When an individual is no longer able to care for themselves or their property and assets, or if a minor child is set to receive an inheritance from the estate of a deceased parent or relative, a guardianship may be necessary. An individual may also voluntarily submit to a guardianship. In a guardianship, the court appoints a guardian to manage the personal affairs and/or property of the incapacitated individual or minor. The guardianship proceeding, from commencement to termination, is court-supervised.

A. Guardianship Administration

Once appointed, the court-appointed guardian has several duties with which he or she must comply. This includes yearly reports and accountings, in addition to acting in the best interest of the incapacitated individual at all times. Understandably, the guardian(s) are held to a very high standard in how they handle this responsibility. It is mandatory under Florida law for a guardian to be represented by counsel. The Guardianship Attorneys at Rosales Lopez have experience in helping court-appointed guardians navigate this tedious but rewarding responsibility and making sure the guardians are compliant throughout the process.

B. Guardianship Litigation

Guardianships are not immune to disputes. Some examples of guardianship litigation include:

Whether the alleged incapacitated person is actually incapacitated (and to what extent there is incapacity);
A dispute as to who should be appointed guardian;
A dispute when the guardian is not fulfilling his or her legal duties to the Ward or when the Ward is not being properly cared for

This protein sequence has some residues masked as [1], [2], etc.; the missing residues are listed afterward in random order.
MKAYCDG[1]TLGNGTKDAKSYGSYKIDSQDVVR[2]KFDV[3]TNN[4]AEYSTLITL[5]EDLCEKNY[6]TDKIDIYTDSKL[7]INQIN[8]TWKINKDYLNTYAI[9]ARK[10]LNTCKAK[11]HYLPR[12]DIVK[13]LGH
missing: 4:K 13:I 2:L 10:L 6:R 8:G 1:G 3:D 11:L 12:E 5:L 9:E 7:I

The Guardianship Attorneys at Rosales Lopez are familiar with these scenarios and the intricacies of guardianship law. If you believe a loved one is being wronged in a guardianship proceeding, or if you believe you or someone you know ought to be a guardian over someone else, contact our office to speak with one of our experienced guardianship attorneys.

C. Guardianships of Minors

Minors cannot inherit property or receive funds in excess of $15,000. If this happens, and there is no trust in place to hold the minor’s property until they turn 18 (you can read about trusts here (link), then a guardianship of the property is necessary. Florida law requires certain settlement amounts to be approved by the court. Moreover, certain settlement amounts require the appointment of a guardian ad litem to help protect the minor’s interests.

In addition, if a minor’s parents are deceased or unable to care for the minor, a guardian of the person may be necessary. The guardian will help the minor with everyday personal affairs, such as medical care and general welfare.

The Guardianship attorneys at Rosales Lopez are experienced in this area of the law and have helped numerous guardians navigate this tedious area of the law.